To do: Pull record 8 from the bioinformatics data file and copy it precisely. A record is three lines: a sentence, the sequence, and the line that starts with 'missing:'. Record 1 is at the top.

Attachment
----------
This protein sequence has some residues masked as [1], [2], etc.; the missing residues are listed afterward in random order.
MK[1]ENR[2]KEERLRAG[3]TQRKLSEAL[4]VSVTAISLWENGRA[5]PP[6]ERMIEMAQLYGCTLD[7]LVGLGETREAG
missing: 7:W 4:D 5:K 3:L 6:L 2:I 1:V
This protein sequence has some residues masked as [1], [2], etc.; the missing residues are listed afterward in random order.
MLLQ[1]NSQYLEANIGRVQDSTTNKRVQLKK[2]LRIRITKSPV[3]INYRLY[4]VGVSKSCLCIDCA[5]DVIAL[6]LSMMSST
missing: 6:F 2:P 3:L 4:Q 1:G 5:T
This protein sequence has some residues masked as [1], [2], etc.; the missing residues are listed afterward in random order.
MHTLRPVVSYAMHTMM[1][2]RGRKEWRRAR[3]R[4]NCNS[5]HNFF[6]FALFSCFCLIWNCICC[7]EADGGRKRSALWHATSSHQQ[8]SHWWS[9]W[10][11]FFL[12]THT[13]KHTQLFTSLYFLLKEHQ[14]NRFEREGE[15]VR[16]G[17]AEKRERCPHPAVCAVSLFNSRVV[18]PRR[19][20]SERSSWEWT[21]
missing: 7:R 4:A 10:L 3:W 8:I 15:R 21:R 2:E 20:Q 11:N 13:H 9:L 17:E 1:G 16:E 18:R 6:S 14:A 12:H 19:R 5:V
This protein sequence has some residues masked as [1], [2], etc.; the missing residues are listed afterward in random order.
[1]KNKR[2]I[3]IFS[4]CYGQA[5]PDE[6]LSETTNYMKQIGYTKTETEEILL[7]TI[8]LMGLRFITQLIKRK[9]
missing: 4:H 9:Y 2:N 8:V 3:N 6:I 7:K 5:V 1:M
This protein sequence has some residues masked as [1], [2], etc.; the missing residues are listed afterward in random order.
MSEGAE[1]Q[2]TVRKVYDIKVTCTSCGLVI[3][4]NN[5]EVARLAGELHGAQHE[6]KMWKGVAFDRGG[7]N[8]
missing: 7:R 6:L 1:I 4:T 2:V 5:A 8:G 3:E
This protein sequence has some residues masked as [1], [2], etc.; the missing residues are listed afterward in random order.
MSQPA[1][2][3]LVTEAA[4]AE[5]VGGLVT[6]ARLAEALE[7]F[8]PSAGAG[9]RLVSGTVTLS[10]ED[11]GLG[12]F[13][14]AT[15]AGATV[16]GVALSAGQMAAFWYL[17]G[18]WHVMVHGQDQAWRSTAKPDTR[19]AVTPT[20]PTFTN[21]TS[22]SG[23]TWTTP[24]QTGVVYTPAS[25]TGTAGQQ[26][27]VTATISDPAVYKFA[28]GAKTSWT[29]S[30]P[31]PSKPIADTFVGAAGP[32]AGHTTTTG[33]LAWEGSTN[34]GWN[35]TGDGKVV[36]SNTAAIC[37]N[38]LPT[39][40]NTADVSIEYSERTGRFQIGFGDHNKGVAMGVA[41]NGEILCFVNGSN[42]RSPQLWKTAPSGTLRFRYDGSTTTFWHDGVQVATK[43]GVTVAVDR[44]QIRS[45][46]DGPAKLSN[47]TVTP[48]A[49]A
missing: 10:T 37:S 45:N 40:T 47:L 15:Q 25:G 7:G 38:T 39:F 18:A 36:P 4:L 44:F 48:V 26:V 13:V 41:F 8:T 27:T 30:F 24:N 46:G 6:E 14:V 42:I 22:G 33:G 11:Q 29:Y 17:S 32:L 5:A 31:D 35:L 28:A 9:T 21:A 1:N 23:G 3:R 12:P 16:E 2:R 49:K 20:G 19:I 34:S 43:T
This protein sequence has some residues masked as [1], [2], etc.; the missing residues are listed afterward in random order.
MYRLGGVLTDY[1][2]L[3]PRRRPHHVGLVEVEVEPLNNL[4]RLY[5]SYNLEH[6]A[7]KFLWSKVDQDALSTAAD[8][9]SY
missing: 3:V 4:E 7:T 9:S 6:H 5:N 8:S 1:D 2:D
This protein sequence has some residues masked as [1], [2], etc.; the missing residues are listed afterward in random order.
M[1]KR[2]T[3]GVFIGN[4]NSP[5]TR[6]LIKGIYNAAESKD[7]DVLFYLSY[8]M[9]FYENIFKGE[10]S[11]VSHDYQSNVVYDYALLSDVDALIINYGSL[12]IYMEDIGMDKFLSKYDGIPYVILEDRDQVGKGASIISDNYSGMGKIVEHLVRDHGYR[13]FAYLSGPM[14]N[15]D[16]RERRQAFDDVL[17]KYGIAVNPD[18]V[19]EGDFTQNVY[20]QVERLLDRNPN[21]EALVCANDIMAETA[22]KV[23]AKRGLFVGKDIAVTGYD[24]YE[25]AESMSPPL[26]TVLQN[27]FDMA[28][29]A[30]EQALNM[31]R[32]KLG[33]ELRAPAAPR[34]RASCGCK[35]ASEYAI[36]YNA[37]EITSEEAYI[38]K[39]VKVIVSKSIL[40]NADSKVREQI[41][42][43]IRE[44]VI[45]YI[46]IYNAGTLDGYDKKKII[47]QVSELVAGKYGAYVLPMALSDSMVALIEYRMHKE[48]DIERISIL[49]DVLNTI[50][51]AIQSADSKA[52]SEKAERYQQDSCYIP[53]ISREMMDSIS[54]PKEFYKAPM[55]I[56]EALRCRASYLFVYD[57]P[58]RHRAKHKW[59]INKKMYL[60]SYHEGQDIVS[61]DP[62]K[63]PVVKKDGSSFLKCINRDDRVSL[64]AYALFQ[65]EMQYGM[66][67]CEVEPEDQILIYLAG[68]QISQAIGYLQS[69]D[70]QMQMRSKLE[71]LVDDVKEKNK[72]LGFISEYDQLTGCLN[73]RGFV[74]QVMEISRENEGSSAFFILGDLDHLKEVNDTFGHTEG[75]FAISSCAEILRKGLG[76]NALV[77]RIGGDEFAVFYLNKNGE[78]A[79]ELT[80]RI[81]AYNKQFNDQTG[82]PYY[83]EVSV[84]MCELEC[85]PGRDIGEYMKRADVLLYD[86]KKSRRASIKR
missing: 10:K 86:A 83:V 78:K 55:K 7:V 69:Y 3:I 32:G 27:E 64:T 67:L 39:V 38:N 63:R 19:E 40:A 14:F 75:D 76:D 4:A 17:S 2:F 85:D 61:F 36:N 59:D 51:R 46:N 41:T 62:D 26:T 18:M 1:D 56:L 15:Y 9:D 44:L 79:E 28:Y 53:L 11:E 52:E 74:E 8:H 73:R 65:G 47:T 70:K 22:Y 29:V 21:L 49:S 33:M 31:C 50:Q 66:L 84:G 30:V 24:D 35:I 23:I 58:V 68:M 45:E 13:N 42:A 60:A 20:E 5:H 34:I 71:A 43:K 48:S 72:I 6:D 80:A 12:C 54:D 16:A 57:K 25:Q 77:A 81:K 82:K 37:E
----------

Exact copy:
This protein sequence has some residues masked as [1], [2], etc.; the missing residues are listed afterward in random order.
M[1]KR[2]T[3]GVFIGN[4]NSP[5]TR[6]LIKGIYNAAESKD[7]DVLFYLSY[8]M[9]FYENIFKGE[10]S[11]VSHDYQSNVVYDYALLSDVDALIINYGSL[12]IYMEDIGMDKFLSKYDGIPYVILEDRDQVGKGASIISDNYSGMGKIVEHLVRDHGYR[13]FAYLSGPM[14]N[15]D[16]RERRQAFDDVL[17]KYGIAVNPD[18]V[19]EGDFTQNVY[20]QVERLLDRNPN[21]EALVCANDIMAETA[22]KV[23]AKRGLFVGKDIAVTGYD[24]YE[25]AESMSPPL[26]TVLQN[27]FDMA[28][29]A[30]EQALNM[31]R[32]KLG[33]ELRAPAAPR[34]RASCGCK[35]ASEYAI[36]YNA[37]EITSEEAYI[38]K[39]VKVIVSKSIL[40]NADSKVREQI[41][42][43]IRE[44]VI[45]YI[46]IYNAGTLDGYDKKKII[47]QVSELVAGKYGAYVLPMALSDSMVALIEYRMHKE[48]DIERISIL[49]DVLNTI[50][51]AIQSADSKA[52]SEKAERYQQDSCYIP[53]ISREMMDSIS[54]PKEFYKAPM[55]I[56]EALRCRASYLFVYD[57]P[58]RHRAKHKW[59]INKKMYL[60]SYHEGQDIVS[61]DP[62]K[63]PVVKKDGSSFLKCINRDDRVSL[64]AYALFQ[65]EMQYGM[66][67]CEVEPEDQILIYLAG[68]QISQAIGYLQS[69]D[70]QMQMRSKLE[71]LVDDVKEKNK[72]LGFISEYDQLTGCLN[73]RGFV[74]QVMEISRENEGSSAFFILGDLDHLKEVNDTFGHTEG[75]FAISSCAEILRKGLG[76]NALV[77]RIGGDEFAVFYLNKNGE[78]A[79]ELT[80]RI[81]AYNKQFNDQTG[82]PYY[83]EVSV[84]MCELEC[85]PGRDIGEYMKRADVLLYD[86]KKSRRASIKR
missing: 10:K 86:A 83:V 78:K 55:K 7:V 69:Y 3:I 32:G 27:E 64:T 67:L 39:V 38:N 63:R 19:E 40:A 14:F 75:D 76:D 4:A 17:S 2:F 85:D 61:F 36:N 59:D 51:R 46:N 41:T 62:D 26:T 18:M 1:D 56:L 15:Y 9:D 44:L 79:E 28:Y 53:L 11:E 52:E 74:E 8:H 73:R 65:G 47:T 70:K 22:Y 29:V 21:L 49:S 33:M 31:C 50:Q 66:L 84:G 30:V 24:D 35:I 23:I 58:V 68:M 45:E 13:N 42:A 60:A 20:E 5:H 34:I 71:A 43:K 48:S 72:I 6:D 80:A 12:C 54:D 16:A 57:K 25:Q 77:A 81:K 82:K 37:E